- Super Mario 64 + Remaster — We'd love to see the game that started it all at the forefront of this collection. And because we're dreaming gamers, I thought it would be nice to switch between the original game and the upgraded version of this 3D platformer that was offered in Super Mario 3D All-Stars.
- Mario Kart 64 — Nintendo would make a killing on controllers and accessories for the N64 Classic if this game and four-player support were included. Be prepared to give your little sibling an unplugged controller as you race in HD with friends.
- The Legend of Zelda: Ocarina of Time — The Nintendo 64 wouldn't be what it is without Zelda. In a perfect world, I'd like for both titles on this list to include their Nintendo 3DS remaster versions, but I'd be satisfied with increased resolution and an improved framerate.
- The Legend of Zelda: Majora's Mask — The dark and edgy sibling to Ocarina of Time, the addition of this amazing game would show just how much Nintendo's developers can achieve in a short space of time.
- Wave Race 64 — Return to Dolphin Park with this gorgeous coastline adventure! Fun multiplayer experiences were a big focus on the N64, and this game offers it in droves.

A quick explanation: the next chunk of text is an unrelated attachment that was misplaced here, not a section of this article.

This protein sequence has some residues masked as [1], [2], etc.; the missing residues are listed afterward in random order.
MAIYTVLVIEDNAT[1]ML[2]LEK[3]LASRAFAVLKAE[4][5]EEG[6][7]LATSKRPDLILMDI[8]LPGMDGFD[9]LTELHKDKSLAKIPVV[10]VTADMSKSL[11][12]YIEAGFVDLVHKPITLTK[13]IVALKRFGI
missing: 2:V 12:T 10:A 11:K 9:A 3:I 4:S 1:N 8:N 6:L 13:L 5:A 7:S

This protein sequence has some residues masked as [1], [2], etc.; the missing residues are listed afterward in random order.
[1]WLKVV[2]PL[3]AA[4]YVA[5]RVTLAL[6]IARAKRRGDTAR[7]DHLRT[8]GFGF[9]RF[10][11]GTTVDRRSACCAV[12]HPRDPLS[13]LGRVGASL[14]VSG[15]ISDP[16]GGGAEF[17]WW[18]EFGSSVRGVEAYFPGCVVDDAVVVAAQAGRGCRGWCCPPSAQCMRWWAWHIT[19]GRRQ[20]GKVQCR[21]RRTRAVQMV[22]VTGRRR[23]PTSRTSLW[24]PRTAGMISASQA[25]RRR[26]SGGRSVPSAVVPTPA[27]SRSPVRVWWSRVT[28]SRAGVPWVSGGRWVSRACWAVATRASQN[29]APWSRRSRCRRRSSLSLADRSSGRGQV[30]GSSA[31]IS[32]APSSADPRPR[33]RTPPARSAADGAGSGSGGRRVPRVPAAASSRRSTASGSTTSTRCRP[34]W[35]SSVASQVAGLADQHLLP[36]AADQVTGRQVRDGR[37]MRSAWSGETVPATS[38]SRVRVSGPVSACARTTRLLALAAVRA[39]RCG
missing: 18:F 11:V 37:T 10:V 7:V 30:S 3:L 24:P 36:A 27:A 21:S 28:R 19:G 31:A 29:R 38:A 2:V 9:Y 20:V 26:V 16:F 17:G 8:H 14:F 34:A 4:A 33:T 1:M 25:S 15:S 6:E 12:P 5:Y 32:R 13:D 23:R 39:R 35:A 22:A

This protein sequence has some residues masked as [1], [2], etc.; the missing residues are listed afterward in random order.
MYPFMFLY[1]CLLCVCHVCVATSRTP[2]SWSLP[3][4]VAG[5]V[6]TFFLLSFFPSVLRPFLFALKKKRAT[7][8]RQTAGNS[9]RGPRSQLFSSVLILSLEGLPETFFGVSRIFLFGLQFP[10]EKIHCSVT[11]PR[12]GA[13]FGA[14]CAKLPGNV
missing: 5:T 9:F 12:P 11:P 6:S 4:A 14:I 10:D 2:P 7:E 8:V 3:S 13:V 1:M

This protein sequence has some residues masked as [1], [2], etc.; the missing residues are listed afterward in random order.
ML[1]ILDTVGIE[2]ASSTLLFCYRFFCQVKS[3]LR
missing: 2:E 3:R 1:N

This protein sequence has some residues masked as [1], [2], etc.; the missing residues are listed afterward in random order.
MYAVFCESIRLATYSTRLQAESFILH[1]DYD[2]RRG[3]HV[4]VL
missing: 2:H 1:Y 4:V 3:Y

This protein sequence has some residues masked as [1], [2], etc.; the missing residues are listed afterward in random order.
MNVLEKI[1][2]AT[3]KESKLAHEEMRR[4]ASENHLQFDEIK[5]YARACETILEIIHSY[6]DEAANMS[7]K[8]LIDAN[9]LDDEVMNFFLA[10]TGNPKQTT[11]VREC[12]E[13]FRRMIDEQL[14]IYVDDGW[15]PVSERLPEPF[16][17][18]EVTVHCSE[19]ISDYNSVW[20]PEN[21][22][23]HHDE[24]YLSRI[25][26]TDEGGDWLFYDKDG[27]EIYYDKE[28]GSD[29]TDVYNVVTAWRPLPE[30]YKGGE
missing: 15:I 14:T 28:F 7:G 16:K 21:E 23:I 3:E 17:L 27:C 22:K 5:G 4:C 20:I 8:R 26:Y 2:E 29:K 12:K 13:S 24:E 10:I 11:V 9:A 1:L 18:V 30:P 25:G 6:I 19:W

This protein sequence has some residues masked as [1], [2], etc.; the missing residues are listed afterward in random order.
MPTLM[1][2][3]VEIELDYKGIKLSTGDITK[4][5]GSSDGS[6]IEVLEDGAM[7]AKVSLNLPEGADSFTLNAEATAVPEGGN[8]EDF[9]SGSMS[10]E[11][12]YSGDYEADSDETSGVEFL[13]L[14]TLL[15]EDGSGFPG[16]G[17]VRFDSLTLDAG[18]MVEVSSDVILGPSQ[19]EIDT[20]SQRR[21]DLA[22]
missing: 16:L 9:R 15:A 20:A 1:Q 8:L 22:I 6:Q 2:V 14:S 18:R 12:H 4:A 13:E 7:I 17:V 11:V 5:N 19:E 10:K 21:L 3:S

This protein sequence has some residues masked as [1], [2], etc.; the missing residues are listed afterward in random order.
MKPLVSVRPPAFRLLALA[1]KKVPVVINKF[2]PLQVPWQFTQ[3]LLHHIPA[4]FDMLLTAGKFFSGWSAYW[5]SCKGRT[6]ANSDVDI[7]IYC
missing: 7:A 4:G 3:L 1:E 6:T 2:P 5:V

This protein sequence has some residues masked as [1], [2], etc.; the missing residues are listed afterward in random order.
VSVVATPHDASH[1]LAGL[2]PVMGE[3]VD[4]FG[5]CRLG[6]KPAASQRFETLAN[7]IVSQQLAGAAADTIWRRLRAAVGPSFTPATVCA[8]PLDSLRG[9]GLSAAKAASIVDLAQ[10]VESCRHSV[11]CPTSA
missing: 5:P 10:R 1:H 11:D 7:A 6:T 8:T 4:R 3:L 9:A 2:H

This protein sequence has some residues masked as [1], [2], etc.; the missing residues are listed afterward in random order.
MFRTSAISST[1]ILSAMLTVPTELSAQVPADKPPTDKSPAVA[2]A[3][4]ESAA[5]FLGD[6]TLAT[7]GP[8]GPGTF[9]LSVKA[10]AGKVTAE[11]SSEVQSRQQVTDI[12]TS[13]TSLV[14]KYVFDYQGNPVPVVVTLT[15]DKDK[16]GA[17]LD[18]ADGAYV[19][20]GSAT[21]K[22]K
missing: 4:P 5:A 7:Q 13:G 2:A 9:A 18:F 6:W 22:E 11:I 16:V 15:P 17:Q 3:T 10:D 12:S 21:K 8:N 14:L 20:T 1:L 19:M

- Mario Party 3 — Speaking of multiplayer experiences, why not ruin some friendships? I thought it best only to include one Mario Party game in this list, so if you think this isn't the best one, feel free to yell at me in the comments!
- Super Smash Bros. — This game is a great indicator of just how far Super Smash Bros. has come as a franchise. I can imagine friends laughing at just how absurd controls were back then, and it's perfect for drinking games.
- Star Fox 64 — Some Star Fox fans maintain that this remains the best game in the series. Since Nintendo doesn't seem to be releasing a new one anytime soon, I thought they should be able to enjoy this classic on the N64 Classic.
- Pokémon Snap — With its sequel being so well received, it would be a crime not to include this game on the list. Players can solve puzzles and figure out how to unlock every Pokémon while practicing their photography skills.
- Yoshi's Story — This game is simply on the list because I love all things Yoshi. Also, the music is adorable.
- Pokémon Stadium 2 — I'm a bit unsure whether Nintendo would include this game, but if I'd have to choose one, I'd choose the sequel. Every Pokémon from Kanto and Johto makes an appearance here, in all their blocky wonder.
- Donkey Kong 64 — Rare developed this game, but Nintendo owns the rights to Donkey Kong, so I'm confident that this can make an appearance. Releasing later in the N64's life, this 3D platformer is gorgeous and brimming with collectibles.
- 1080° Snowboarding — If you're tired of the beach in Wave 64, take a snowboarding trip! Learning tricks and getting combos are oodles of fun in this game.